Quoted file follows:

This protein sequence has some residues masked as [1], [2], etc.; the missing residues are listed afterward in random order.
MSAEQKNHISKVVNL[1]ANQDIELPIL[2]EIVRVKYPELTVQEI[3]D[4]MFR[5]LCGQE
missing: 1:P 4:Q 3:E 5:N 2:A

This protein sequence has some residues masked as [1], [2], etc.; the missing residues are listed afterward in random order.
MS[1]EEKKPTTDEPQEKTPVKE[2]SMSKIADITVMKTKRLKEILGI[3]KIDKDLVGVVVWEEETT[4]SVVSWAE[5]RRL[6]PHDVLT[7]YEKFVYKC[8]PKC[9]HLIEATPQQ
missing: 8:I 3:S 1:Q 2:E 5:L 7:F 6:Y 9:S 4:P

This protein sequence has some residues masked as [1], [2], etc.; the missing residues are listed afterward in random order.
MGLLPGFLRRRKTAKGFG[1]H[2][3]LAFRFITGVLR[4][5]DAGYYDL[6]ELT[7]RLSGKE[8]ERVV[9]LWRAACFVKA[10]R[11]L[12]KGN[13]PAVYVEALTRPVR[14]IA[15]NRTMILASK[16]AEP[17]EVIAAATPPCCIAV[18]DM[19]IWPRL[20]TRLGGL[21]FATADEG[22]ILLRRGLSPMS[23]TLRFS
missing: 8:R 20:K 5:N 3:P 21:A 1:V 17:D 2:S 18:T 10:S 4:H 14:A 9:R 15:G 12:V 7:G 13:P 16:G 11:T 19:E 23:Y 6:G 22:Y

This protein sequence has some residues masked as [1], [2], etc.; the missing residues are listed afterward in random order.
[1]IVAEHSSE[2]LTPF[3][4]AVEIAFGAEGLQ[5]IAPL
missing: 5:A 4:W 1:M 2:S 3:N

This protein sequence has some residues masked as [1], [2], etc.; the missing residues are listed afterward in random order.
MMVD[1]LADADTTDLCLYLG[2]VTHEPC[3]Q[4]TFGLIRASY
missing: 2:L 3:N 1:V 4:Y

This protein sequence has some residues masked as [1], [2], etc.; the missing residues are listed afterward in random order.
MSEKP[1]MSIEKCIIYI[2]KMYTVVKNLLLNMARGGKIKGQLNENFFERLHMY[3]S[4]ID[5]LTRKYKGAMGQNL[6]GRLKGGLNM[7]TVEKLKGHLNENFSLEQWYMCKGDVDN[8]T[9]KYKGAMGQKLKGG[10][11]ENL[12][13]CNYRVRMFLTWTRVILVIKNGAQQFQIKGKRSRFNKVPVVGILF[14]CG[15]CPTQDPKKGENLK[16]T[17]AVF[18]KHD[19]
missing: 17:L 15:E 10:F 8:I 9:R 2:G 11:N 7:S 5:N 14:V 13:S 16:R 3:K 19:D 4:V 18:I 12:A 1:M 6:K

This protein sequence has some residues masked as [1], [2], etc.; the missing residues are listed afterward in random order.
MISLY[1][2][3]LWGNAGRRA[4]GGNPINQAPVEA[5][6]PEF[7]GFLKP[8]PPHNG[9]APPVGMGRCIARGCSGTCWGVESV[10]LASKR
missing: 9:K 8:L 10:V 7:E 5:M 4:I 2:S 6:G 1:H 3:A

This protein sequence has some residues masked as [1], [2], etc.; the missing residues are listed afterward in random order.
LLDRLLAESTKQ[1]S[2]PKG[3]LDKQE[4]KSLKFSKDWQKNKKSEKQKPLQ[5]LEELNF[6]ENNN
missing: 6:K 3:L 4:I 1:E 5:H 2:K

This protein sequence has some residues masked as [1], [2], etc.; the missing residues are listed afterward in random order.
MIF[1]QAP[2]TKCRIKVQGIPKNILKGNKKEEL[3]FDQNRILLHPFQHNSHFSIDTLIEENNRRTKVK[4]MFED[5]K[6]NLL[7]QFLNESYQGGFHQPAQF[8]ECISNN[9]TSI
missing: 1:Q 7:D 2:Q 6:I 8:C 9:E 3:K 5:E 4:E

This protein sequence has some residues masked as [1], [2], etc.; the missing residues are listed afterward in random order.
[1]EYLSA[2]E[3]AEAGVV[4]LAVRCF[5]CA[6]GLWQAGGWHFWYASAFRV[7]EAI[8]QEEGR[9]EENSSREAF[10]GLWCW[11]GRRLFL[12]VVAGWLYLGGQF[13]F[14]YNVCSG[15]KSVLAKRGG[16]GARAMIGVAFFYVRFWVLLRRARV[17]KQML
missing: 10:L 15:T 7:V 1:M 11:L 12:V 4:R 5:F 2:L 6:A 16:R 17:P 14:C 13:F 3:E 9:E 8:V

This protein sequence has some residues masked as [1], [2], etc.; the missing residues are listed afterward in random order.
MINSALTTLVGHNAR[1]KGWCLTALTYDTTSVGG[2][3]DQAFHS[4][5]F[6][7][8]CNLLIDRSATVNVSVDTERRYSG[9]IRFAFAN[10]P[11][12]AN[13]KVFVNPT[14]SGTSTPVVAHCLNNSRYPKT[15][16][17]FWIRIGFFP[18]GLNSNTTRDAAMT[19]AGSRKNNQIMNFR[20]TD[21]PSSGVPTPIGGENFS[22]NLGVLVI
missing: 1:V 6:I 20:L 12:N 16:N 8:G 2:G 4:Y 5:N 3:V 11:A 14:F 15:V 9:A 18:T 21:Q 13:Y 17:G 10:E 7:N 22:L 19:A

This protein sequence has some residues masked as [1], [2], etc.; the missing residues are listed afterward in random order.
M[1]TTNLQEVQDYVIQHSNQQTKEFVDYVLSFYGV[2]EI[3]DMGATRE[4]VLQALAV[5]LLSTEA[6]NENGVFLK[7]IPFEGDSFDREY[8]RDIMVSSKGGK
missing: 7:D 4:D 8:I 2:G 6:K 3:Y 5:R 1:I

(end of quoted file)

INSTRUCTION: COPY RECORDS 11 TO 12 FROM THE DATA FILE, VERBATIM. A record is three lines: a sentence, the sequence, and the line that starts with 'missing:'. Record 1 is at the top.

This protein sequence has some residues masked as [1], [2], etc.; the missing residues are listed afterward in random order.
MINSALTTLVGHNAR[1]KGWCLTALTYDTTSVGG[2][3]DQAFHS[4][5]F[6][7][8]CNLLIDRSATVNVSVDTERRYSG[9]IRFAFAN[10]P[11][12]AN[13]KVFVNPT[14]SGTSTPVVAHCLNNSRYPKT[15][16][17]FWIRIGFFP[18]GLNSNTTRDAAMT[19]AGSRKNNQIMNFR[20]TD[21]PSSGVPTPIGGENFS[22]NLGVLVI
missing: 1:V 6:I 20:L 12:N 16:N 8:G 2:G 4:Y 5:N 3:V 11:A 14:F 15:V 9:A 18:T 21:Q 13:Y 17:G 10:E 7:N 22:L 19:A

This protein sequence has some residues masked as [1], [2], etc.; the missing residues are listed afterward in random order.
M[1]TTNLQEVQDYVIQHSNQQTKEFVDYVLSFYGV[2]EI[3]DMGATRE[4]VLQALAV[5]LLSTEA[6]NENGVFLK[7]IPFEGDSFDREY[8]RDIMVSSKGGK
missing: 7:D 4:D 8:I 2:G 6:K 3:Y 5:R 1:I